Eating orders are very common in the United States. More than 20 million women and 10 million men have experienced some form of eating disorder during their life, research studies show. This complex mental health condition is influenced by psychological factors – usually an obsession with bodyweight – that result in unhealthy eating habits that get more serious over time.
Genetics, personality traits and cultural influences have all been shown to contribute to eating disorders. People who are neurotic, impulsive or have perfectionist tendencies have a high risk of developing an eating disorder. The cultural pressure to be thin that is prevalent in society and the media also plays a large role.
Those with eating disorders may exhibit a variety of symptoms. However, most include the severe restriction of food intake, eating binges, or purging behaviors such as vomiting or over-exercising. In severe cases, eating disorders can cause serious physical harm such as heart attacks, rectal problems, organ failure and even death.
People with eating disorders are at high risk to develop substance abuse disorders, according to a study by the National Eating Disorders Association. Their research found that about half of all people with eating disorders abused alcohol or drugs, which is five times the rate of the general population. Other findings include:
The most common substances used by people with eating disorders include alcohol, heroin, amphetamines, cocaine and tobacco. In certain situations, someone with an eating disorder will restrict their intake of food and calories to offset the calories from alcohol. Known as “drunkorexia,” this is most prevalent among college-aged young women. By drinking heavily with limited food, the risk of alcohol poisoning is high,
Eating disorders and substance abuse disorders also share risk factors such as anxiety, depression, and low self-esteem.
Overcoming an eating disorder can take time – you have to develop a new, healthy relationship with food, all while continuing to eat every day just to stay alive. At Harbor Village, our trained clinicians have extensive experience in diagnosing and treating eating disorders and as well as co-occurring substance use disorders. We understand it’s important to identify the underlying cause of your issues and develop a recovery plan that fits your specific needs.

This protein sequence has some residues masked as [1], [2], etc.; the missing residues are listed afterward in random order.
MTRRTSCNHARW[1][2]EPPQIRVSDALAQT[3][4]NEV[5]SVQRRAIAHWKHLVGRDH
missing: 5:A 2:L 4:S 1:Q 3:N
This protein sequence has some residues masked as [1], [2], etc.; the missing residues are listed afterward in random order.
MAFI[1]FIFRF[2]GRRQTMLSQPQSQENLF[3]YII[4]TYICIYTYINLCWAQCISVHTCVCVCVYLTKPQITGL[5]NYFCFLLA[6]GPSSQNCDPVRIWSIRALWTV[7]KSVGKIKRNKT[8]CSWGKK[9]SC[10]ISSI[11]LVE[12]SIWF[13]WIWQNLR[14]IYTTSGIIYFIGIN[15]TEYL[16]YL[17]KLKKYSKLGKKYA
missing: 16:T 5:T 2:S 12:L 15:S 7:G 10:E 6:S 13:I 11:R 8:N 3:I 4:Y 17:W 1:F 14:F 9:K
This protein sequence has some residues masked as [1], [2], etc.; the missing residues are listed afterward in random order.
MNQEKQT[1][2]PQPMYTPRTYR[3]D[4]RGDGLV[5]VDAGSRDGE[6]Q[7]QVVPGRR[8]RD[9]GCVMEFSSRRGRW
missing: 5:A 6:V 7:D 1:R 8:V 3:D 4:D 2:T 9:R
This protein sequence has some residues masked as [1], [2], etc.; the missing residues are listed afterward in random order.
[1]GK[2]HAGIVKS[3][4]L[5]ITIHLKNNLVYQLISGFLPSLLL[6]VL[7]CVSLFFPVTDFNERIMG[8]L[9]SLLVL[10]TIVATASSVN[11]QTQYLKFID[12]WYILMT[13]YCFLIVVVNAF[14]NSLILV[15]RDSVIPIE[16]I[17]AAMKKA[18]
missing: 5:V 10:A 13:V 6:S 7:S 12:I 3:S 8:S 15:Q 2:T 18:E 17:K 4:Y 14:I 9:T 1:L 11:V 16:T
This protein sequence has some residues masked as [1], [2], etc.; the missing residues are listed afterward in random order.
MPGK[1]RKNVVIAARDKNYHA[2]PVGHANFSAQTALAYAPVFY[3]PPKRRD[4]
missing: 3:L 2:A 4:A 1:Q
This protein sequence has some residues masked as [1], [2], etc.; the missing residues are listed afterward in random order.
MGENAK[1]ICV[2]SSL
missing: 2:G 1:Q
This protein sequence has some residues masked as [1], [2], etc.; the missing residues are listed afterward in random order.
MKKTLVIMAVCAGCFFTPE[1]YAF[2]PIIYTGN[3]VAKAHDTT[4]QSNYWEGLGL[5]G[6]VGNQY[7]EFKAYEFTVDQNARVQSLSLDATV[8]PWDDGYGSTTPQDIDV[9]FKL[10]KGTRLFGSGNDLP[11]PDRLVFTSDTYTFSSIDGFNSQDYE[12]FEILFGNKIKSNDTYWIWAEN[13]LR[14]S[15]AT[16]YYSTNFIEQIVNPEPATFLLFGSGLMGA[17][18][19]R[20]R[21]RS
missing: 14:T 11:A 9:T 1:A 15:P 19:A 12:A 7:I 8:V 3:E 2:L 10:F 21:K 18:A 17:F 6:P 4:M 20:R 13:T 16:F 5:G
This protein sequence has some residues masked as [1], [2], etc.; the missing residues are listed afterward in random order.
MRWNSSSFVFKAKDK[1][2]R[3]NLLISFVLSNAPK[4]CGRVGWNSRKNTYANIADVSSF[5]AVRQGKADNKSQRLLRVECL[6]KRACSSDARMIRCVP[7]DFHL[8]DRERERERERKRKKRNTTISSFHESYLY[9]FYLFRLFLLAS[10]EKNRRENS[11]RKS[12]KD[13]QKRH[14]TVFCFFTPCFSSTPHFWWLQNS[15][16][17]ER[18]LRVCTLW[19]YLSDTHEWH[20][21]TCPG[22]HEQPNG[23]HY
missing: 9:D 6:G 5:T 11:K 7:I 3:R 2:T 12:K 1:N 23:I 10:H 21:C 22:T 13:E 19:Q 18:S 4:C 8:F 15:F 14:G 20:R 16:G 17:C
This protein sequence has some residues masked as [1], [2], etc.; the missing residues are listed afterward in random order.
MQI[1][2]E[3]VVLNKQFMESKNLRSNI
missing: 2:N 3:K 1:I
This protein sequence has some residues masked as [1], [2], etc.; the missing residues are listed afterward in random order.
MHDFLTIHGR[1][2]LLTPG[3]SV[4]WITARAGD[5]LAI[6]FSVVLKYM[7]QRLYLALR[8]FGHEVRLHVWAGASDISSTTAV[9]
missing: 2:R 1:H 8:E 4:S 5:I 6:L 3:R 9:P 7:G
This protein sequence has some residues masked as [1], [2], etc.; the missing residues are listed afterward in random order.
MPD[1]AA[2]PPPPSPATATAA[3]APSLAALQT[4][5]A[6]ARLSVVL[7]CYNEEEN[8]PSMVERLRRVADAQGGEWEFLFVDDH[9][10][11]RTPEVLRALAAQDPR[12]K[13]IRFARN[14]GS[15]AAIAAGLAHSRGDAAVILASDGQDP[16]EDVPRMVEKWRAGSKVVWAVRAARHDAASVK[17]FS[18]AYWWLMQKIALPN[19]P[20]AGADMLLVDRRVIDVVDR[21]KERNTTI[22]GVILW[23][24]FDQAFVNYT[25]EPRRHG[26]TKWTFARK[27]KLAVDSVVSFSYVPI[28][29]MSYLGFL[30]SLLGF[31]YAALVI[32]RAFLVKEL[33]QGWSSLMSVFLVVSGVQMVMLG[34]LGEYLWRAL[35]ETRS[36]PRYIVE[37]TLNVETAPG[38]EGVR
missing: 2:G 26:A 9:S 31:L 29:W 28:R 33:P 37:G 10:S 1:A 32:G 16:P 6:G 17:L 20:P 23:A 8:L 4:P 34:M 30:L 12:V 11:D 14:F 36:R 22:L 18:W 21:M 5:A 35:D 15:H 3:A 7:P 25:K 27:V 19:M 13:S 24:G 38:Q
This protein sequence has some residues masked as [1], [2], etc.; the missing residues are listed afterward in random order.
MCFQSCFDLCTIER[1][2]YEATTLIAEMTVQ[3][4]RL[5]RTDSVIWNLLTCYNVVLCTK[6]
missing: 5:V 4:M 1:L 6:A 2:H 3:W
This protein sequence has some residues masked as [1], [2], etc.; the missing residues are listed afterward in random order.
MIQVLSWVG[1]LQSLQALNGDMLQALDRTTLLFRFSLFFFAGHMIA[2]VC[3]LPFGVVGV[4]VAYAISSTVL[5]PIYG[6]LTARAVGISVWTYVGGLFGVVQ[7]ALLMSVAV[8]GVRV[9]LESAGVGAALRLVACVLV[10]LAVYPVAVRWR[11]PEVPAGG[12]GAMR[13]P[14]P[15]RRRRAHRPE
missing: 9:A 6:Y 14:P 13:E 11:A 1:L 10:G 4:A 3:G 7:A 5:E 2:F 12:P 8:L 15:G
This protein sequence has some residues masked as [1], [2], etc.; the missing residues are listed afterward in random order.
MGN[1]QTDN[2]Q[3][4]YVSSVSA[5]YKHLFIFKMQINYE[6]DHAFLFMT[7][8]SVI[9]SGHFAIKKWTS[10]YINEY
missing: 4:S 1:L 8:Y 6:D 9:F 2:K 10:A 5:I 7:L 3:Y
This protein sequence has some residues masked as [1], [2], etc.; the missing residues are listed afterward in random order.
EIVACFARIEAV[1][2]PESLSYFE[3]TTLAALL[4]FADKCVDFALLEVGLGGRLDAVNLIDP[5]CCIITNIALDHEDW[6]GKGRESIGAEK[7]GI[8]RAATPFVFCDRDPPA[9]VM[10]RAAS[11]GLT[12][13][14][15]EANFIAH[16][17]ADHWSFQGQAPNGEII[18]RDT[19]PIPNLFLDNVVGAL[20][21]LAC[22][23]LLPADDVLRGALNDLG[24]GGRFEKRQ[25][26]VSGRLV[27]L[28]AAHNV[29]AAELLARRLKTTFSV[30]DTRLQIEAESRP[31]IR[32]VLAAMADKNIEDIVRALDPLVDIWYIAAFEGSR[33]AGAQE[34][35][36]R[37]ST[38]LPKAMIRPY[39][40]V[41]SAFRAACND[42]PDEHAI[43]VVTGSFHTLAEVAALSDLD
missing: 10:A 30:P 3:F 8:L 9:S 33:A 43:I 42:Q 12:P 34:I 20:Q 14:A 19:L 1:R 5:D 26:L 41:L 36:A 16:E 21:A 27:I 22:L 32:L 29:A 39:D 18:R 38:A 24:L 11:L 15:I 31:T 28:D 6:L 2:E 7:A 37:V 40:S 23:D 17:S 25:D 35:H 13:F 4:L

Our team of clinicians and therapists take a well-rounded, holistic approach to help you overcome your eating disorder, with a dual diagnosis treatment plan that addresses any co-occurring mental health disorders that may contribute to the problem. Our program includes nutrition education, medical monitoring, and medications as we help you normalize your eating patterns so you can achieve and maintain a healthy weight.
Anorexia nervosa: People with anorexia constantly check their weight and restrict their diet, believing they are too heavy even if they are actually underweight to the point of being unhealthy. They sometimes hoard food and show other signs of obsessive-compulsive disorder when it comes to their eating habits. Anorexia affects more women than men, and it often begins during the teenage or young adult years. Signs of anorexia include:
Bulimia nervosa: People with bulimia usually maintain a relatively normal weight rather than becoming drastically overweight or underweight. They often eat large amounts of food quickly, until they become over-full, but they feel they have no control over their behavior and cannot stop eating. After this binge eating, bulimics purge to relieve the discomfort they feel from overeating. Signs of bulimia nervosa include:
Binge eating: People who binge eat consume a lot of food in a short time. More than simple over-indulging, it is characterized by repeated, uncontrollable overeating. It is one of the most common eating disorders and affects people of all ages, although it most often occurs among teenagers and young adults. People with this disorder are often overweight, which can increase the risk of medical problems related to excess weight. Signs of a binge eating disorder include:
Other eating disorders Pica (eating non-food substances such as dirt, soap, paper, chalk), Night Eating Syndrome (eating heavily late at night), Rumination (regurgitating food that has been swallowed then chewing it again), and Avoidant/Restrictive Food Intake (extremely picky eating to avoid certain tastes, smells, textures and colors).